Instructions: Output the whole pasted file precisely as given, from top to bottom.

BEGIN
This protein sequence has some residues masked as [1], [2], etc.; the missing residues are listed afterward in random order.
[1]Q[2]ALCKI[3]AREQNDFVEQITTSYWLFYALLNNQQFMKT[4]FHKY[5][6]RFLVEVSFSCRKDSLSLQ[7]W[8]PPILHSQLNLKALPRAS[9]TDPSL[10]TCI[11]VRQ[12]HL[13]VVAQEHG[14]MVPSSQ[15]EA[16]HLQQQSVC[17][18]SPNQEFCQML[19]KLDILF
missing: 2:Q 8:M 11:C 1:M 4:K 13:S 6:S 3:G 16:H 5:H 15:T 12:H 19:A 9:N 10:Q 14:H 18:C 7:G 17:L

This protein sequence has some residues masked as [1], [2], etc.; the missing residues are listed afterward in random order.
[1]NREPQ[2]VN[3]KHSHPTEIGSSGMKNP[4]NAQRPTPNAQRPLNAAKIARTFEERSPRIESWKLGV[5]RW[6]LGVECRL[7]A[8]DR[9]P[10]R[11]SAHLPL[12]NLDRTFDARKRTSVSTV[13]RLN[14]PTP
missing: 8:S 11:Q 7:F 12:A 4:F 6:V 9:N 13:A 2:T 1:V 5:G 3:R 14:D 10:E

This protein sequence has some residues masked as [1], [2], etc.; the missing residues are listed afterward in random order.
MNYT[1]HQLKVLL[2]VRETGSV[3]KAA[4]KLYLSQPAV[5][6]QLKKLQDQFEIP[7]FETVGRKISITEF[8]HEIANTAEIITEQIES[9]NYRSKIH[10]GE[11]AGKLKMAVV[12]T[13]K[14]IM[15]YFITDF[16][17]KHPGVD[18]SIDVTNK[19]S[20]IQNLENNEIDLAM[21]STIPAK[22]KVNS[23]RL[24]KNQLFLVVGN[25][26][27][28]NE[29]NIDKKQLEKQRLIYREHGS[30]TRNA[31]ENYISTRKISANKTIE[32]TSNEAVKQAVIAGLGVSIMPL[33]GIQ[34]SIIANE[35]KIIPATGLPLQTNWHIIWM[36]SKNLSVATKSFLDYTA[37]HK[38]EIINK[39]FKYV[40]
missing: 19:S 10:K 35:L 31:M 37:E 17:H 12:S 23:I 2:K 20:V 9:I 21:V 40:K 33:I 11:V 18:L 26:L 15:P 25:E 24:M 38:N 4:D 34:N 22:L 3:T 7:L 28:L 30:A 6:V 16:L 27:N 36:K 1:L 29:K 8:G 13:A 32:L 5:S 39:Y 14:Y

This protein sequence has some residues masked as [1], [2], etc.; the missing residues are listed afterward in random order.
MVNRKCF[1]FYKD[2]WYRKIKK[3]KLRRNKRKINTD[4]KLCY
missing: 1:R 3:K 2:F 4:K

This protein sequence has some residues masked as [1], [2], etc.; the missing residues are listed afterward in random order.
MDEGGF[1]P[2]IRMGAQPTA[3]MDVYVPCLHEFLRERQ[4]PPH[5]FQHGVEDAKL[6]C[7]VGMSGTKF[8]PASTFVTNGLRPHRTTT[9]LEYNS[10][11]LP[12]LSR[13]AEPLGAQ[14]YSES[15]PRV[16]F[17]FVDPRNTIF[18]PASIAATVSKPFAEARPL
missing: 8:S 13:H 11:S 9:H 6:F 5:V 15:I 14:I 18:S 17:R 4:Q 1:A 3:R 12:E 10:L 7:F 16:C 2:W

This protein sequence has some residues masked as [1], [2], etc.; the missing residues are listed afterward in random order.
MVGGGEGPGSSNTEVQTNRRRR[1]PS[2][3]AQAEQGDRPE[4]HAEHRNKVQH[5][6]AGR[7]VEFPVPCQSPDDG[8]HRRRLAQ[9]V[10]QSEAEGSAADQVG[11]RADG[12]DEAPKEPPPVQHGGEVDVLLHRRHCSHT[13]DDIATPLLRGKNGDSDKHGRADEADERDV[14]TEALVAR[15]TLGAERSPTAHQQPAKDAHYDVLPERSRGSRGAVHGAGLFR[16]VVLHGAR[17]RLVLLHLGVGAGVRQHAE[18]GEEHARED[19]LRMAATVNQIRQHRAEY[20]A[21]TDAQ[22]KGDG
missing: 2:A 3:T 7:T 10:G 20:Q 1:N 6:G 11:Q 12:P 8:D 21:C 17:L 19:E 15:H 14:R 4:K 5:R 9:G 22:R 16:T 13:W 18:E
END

This protein sequence has some residues masked as [1], [2], etc.; the missing residues are listed afterward in random order.
[1]Q[2]ALCKI[3]AREQNDFVEQITTSYWLFYALLNNQQFMKT[4]FHKY[5][6]RFLVEVSFSCRKDSLSLQ[7]W[8]PPILHSQLNLKALPRAS[9]TDPSL[10]TCI[11]VRQ[12]HL[13]VVAQEHG[14]MVPSSQ[15]EA[16]HLQQQSVC[17][18]SPNQEFCQML[19]KLDILF
missing: 2:Q 8:M 11:C 1:M 4:K 13:S 6:S 3:G 16:H 5:H 15:T 12:H 19:A 9:N 10:Q 14:H 18:C 7:G 17:L

This protein sequence has some residues masked as [1], [2], etc.; the missing residues are listed afterward in random order.
[1]NREPQ[2]VN[3]KHSHPTEIGSSGMKNP[4]NAQRPTPNAQRPLNAAKIARTFEERSPRIESWKLGV[5]RW[6]LGVECRL[7]A[8]DR[9]P[10]R[11]SAHLPL[12]NLDRTFDARKRTSVSTV[13]RLN[14]PTP
missing: 8:S 11:Q 7:F 12:A 4:F 6:V 9:N 13:A 2:T 1:V 5:G 3:R 14:D 10:E

This protein sequence has some residues masked as [1], [2], etc.; the missing residues are listed afterward in random order.
MNYT[1]HQLKVLL[2]VRETGSV[3]KAA[4]KLYLSQPAV[5][6]QLKKLQDQFEIP[7]FETVGRKISITEF[8]HEIANTAEIITEQIES[9]NYRSKIH[10]GE[11]AGKLKMAVV[12]T[13]K[14]IM[15]YFITDF[16][17]KHPGVD[18]SIDVTNK[19]S[20]IQNLENNEIDLAM[21]STIPAK[22]KVNS[23]RL[24]KNQLFLVVGN[25][26][27][28]NE[29]NIDKKQLEKQRLIYREHGS[30]TRNA[31]ENYISTRKISANKTIE[32]TSNEAVKQAVIAGLGVSIMPL[33]GIQ[34]SIIANE[35]KIIPATGLPLQTNWHIIWM[36]SKNLSVATKSFLDYTA[37]HK[38]EIINK[39]FKYV[40]
missing: 19:S 10:K 35:L 31:M 37:E 17:H 12:S 23:I 2:K 20:V 9:I 21:V 40:K 33:I 11:V 18:L 26:L 15:P 25:E 24:M 38:N 4:D 34:N 22:L 3:T 7:L 28:L 30:A 6:V 16:L 27:N 36:K 1:L 29:K 8:G 13:A 32:L 5:S 39:Y 14:Y

This protein sequence has some residues masked as [1], [2], etc.; the missing residues are listed afterward in random order.
MVNRKCF[1]FYKD[2]WYRKIKK[3]KLRRNKRKINTD[4]KLCY
missing: 1:R 3:K 2:F 4:K

This protein sequence has some residues masked as [1], [2], etc.; the missing residues are listed afterward in random order.
MDEGGF[1]P[2]IRMGAQPTA[3]MDVYVPCLHEFLRERQ[4]PPH[5]FQHGVEDAKL[6]C[7]VGMSGTKF[8]PASTFVTNGLRPHRTTT[9]LEYNS[10][11]LP[12]LSR[13]AEPLGAQ[14]YSES[15]PRV[16]F[17]FVDPRNTIF[18]PASIAATVSKPFAEARPL
missing: 8:S 13:H 11:S 9:H 6:F 5:V 15:I 14:I 18:S 17:R 4:Q 1:A 3:R 12:E 10:L 7:F 16:C 2:W

This protein sequence has some residues masked as [1], [2], etc.; the missing residues are listed afterward in random order.
MVGGGEGPGSSNTEVQTNRRRR[1]PS[2][3]AQAEQGDRPE[4]HAEHRNKVQH[5][6]AGR[7]VEFPVPCQSPDDG[8]HRRRLAQ[9]V[10]QSEAEGSAADQVG[11]RADG[12]DEAPKEPPPVQHGGEVDVLLHRRHCSHT[13]DDIATPLLRGKNGDSDKHGRADEADERDV[14]TEALVAR[15]TLGAERSPTAHQQPAKDAHYDVLPERSRGSRGAVHGAGLFR[16]VVLHGAR[17]RLVLLHLGVGAGVRQHAE[18]GEEHARED[19]LRMAATVNQIRQHRAEY[20]A[21]TDAQ[22]KGDG
missing: 2:A 3:T 7:T 10:G 20:Q 1:N 6:G 11:Q 12:P 8:D 21:C 17:L 19:E 15:H 14:R 4:K 5:R 9:G 22:R 16:T 13:W 18:E